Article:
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What causes sickle cell disease in children?

How can my daughter manager her illness without feeling like an outsider?
Sickle cell disease results from a mutation in the gene that is responsible for the protein hemoglobin, which is found in all red blood cells and is responsible for the carrying of oxygen. The disease is autosomal recessive, meaning that a child must inherit the sickle cell mutation from both parents in order to have the disease. The mutation in the gene causes one amino acid (the building block of proteins) to be substituted for another. This causes the hemoglobin to take a different shape than it does normally, and this causes the red blood cells to become distorted and shaped like crescents or sickles (normally the cells are round). When the red blood cells become sickle-shaped, they can become clogged in the small blood vessels going to all different organs, causing problems by preventing lack of oxygen delivery. Your daughter has a disease that is very common in the United States and worldwide. Her pediatrician or hematologist should be able to refer her to support groups or camps that are comprised of other children with sickle cell disease. If you have questions about the specific treatment of your child's sickle cell disease then you should discuss them with your child's doctors.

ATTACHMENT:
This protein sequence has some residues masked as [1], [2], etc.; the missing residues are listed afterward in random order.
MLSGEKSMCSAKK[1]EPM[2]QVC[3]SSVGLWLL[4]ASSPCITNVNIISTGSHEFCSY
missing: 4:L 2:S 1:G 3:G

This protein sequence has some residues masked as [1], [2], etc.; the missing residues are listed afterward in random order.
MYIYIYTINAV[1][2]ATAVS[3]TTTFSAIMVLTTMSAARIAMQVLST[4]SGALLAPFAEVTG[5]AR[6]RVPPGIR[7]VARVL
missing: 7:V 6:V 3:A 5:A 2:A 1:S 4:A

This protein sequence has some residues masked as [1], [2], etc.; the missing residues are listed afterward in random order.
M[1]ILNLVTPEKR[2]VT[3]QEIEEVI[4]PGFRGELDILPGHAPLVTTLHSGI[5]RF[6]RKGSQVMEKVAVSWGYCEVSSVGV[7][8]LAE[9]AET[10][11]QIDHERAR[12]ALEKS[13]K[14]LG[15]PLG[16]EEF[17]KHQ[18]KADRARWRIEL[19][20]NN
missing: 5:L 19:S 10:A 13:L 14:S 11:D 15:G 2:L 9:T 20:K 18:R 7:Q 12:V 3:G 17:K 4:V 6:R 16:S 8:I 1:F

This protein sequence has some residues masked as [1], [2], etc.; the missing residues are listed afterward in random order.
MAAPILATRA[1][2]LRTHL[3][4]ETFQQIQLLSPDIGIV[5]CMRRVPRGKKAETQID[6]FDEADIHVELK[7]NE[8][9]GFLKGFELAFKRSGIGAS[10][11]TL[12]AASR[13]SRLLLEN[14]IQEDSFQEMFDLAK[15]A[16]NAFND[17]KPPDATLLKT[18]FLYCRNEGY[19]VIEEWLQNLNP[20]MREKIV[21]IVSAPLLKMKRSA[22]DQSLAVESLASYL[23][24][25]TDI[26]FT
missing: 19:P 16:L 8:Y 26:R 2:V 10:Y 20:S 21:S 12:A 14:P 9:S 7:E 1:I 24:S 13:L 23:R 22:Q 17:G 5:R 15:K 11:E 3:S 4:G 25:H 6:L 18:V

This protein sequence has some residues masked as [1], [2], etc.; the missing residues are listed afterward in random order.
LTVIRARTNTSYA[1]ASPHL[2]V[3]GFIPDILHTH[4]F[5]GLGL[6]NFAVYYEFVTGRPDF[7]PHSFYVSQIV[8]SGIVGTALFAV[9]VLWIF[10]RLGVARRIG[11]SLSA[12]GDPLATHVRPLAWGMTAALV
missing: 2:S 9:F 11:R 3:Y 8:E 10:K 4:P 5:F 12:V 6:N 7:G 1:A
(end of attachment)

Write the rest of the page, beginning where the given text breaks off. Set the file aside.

This answer is for general informational purposes only and is not a substitute for professional medical advice.
If you think you may have a medical emergency, call your doctor or (in the United States) 911 immediately. Always seek the advice of your doctor before starting or changing treatment. Medical professionals who provide responses to health-related questions are intended third party beneficiaries with certain rights under Zocdoc’s Terms of Service.

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